The story of Cadillac Products Packaging is a 65-year-old tale that combines a steadfast commitment to innovation and customer satisfaction with a broad range of product offerings.

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Ayal Shahar, (right), pictured with Larry Endress

Nine-layer technology from Alpine has expanded Cadillac’s ability to offer high-barrier blown films to a variety of markets, notes Ayal Shahar, director of R&D (right), pictured with Larry Endress, acting plant manager.

The story of Cadillac Products Packaging is a 65-year-old tale that combines a steadfast commitment to innovation and customer satisfaction with a broad range of product offerings. This specialty blown film processor and converter (cadprod.com) is headquartered in Troy, Mich., has a blown film plant in Paris, Ill., and converts film in Dallas, Ga. It competes in markets as diverse as agricultural, food, and medical and has won awards for innovation from a broad-based group that includes customers, industry associations, suppliers, and even the U.S. government. Cadillac is ahead of the game in sustainable packaging, having produced what’s believed to be the first-ever commercial biodegradable bag for frozen fruits and vegetables.

In the midst of market conditions that forced belt-tightening and consolidation across the entire plastics processing market, Cadillac expanded both its plant and product offerings earlier this year with the installation of a nine-layer blown film line from Hosokawa Alpine American (halpine.com), Natick, Mass.

Cadillac expanded its 73,000-ft² plant by another 4000 ft² to accommodate the new line, which was delivered in January. Already equipped with one-, three-, and five-layer film capacity, the firm skipped right over the usual progression to seven layers when it leaped into nine-layer structures.

“Seven-layer structures are limiting in terms of where you can place your barrier layers,” explains Ayal Shahar, who heads up Cadillac’s R&D efforts. “Nine layers gives you more flexibility to manipulate your structure, to thin out expensive functional layers. Besides, there isn’t that much of a jump from seven to nine layers in terms of machinery costs. Our customers are looking for value and technology, and we have to provide it.”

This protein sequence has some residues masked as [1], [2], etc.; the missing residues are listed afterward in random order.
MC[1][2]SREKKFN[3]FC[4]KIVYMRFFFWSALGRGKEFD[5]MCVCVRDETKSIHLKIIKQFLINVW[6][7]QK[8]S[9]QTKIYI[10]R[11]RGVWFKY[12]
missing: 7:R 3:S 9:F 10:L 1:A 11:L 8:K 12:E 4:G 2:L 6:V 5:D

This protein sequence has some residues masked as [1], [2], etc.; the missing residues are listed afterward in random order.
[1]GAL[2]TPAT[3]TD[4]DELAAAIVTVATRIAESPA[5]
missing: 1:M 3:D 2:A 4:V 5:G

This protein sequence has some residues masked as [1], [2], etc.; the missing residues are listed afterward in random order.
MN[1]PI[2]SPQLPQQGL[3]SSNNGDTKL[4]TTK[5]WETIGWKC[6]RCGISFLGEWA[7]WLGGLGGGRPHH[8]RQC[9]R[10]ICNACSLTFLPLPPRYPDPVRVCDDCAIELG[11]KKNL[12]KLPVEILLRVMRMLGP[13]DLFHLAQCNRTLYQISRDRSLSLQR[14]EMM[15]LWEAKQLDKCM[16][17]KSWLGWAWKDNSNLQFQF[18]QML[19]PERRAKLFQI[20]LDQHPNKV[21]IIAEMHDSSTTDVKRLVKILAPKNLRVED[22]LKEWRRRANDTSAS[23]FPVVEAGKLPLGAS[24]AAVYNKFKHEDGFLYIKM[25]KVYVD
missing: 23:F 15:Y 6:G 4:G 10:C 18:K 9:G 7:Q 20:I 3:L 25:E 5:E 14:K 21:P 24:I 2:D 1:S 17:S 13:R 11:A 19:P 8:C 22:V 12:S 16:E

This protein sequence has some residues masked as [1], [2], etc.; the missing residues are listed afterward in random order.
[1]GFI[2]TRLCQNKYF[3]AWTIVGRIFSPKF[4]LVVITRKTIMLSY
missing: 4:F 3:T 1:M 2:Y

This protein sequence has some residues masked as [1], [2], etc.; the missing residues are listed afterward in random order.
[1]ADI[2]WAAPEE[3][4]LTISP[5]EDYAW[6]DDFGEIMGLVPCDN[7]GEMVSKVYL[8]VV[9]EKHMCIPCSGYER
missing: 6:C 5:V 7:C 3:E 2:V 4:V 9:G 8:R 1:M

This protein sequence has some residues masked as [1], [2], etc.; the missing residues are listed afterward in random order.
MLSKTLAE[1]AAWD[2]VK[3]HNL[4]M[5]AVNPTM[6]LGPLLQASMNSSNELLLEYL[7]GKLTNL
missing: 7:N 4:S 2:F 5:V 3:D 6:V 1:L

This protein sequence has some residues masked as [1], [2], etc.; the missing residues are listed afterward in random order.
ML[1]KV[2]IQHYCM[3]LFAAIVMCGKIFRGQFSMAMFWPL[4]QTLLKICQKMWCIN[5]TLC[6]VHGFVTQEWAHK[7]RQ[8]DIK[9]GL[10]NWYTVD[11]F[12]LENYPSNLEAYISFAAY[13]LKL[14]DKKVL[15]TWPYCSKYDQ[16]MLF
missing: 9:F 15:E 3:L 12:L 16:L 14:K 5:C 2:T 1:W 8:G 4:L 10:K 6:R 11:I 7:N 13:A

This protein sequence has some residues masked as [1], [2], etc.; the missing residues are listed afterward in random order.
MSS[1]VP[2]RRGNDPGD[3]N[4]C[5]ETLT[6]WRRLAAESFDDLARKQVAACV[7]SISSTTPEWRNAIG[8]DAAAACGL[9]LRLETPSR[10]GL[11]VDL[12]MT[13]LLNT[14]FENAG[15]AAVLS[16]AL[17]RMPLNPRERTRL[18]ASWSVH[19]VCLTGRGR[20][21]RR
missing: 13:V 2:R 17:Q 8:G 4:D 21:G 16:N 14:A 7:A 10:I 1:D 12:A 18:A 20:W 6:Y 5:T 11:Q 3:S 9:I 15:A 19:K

The new capacity has allowed Cadillac to extend its product line and offer more structures that combine nylon and EVOH. It also has bolstered the company’s position in high-strength bags for form-fill-seal applications.

“The nine-layer process improves barrier performance, as well as the ability for the film to be converted,” Shahar elaborates. “An advantage of nine-layer film is its more uniform gauge than a five- or seven-layer line. Sealant layers can be thinner, which increases the likelihood of downgauging and cost reduction. These thinner nine layers can also improve certain other film properties more easily than is possible with fewer layers.”

The nine-layer line features nine 50-mm, 30:1 L/D extruders for maximum flexibility; a 475-mm version of Alpine’s patented X die; an auto-gauge air ring; and back-to-back winders that can operate in surface, surface/center, and gap modes. Cadillac winds roll diameters up to 40 in. on the line.

Perhaps the most interesting component of the line is Alpine’s “reverse”-design IBC system. Typical IBCs convey the cold inlet air through the die between the hot die and the warm exhaust air. In the reverse design, the path is switched so the warm exhaust air is between the hot die and the cold inlet air, effectively using the exhaust air to insulate between the hot die and cold inlet air. This results in a hotter die and colder air, which increases throughput and reduces the need for processing aid in the film resin, says Jay Ragusa, Alpine’s v.p. of engineering.